Everyone has regrets. Don’t let your Brain Health be one. Choices you make today can help prevent stroke and heart disease and keep you mentally sharp as you age. Avoid brain problems like stroke, memory loss and dementia by controlling your risk factors. (American Heart Association)

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American Heart Association reports Men may face high lifetime risk of Sudden Cardiac Death

 

American Heart Association Rapid Access Journal Report

American Heart AssociationDallas, TX – About one in every nine men will experience sudden cardiac death, most before age 70, as well as about one in 30 women, according to research published in the Journal of the American Heart Association, the Open Access Journal of the American Heart Association/American Stroke Association.

Sudden cardiac death claims up to 450,000 American lives each year, according to the study and most commonly occurs in people with no prior symptoms of cardiovascular disease.

One in nine men may be at higher risk of premature death due to sudden cardiac death – usually with no warning. One in 30 women may face the same risk. «Read the rest of this article»

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American Heart Association says Post Coronary Artery Bypass Infections may be linked to severe Obesity

 

American Heart Association Rapid Access Journal Report

American Heart AssociationDallas, TXCoronary artery bypass patients who have severe obesity are more likely to experience infection shortly after surgery and stay in the hospital longer, according to new research in Journal of the American Heart Association, the Open Access Journal of the American Heart Association/American Stroke Association.

Compared to coronary artery bypass patients with normal weight, patients with severe obesity were three times more likely to develop an infection after bypass surgery, researchers said.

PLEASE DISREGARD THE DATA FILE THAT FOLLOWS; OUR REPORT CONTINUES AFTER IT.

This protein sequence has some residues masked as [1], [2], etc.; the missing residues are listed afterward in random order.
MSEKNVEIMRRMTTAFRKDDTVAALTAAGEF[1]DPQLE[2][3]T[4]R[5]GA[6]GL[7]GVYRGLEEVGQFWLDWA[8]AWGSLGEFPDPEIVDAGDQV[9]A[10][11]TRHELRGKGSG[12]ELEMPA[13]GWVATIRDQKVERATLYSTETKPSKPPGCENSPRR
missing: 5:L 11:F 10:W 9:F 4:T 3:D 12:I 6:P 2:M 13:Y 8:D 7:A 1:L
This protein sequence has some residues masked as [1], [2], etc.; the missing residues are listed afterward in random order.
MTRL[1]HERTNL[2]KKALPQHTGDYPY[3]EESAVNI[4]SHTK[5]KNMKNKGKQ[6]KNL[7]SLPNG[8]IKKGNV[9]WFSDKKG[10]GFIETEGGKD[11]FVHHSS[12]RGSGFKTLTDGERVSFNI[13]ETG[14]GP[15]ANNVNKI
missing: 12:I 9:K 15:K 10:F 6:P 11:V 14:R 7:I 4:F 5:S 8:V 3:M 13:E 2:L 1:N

Heart Illustration. (American Heart Association)

Heart Illustration. (American Heart Association)

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American Heart Association reports High Blood Pressure linked to short, long-term exposure to some Air Pollutants

 

American Heart Association Rapid Access Journal Report

American Heart AssociationDallas, TX – Both short- and long-term exposure to some air pollutants commonly associated with coal burning, vehicle exhaust, airborne dust and dirt are associated with the development of high blood pressure, according to new research in the American Heart Association’s journal Hypertension.

High blood pressure was associated with short-term and long-term exposure to some air pollutants commonly associated with the burning / combustion of fossil fuels, dust and dirt. (American Heart Association)

High blood pressure was associated with short-term and long-term exposure to some air pollutants commonly associated with the burning / combustion of fossil fuels, dust and dirt. (American Heart Association)

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American Heart Association Comment strongly refutes study findings on sodium consumption

 

American Heart AssociationDallas, TX – The American Heart Association strongly refutes the findings of a May 20th, 2016 article in The Lancet by Mente, et al, that suggest low sodium intake is related to a higher risk of heart disease and death.

On the contrary, the link between excessive sodium and high blood pressure – as well as higher risks of heart disease, stroke, heart failure and kidney disease – is indisputable. Lowering sodium is more important than ever.

Reduction in Salt Consumption Recommended. (Copyright American Heart Association)

Reduction in Salt Consumption Recommended. (Copyright American Heart Association)

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Around-the-clock monitoring may unmask hypertension in African-Americans according to American Heart Association

 

American Heart Association Rapid Access Journal Report

American Heart AssociationDallas, TX – Wearing an ambulatory blood pressure monitoring device that measures blood pressure around-the-clock may help identify African Americans who have masked or undetected high blood pressure outside of the doctor’s office, a tricky condition that can signal high blood pressure in the clinic down the road, according to new research in the American Heart Association’s journal Hypertension.

The reverse of white coat hypertension (higher blood pressure readings at the doctor’s office than at home), masked hypertension is normal blood pressure in the doctor’s office but high readings outside of the office. Masked hypertension is easy to miss, and can occur during the day or night.

A man checking his blood pressure at an office kiosk. (American Heart Association)

A man checking his blood pressure at an office kiosk. (American Heart Association)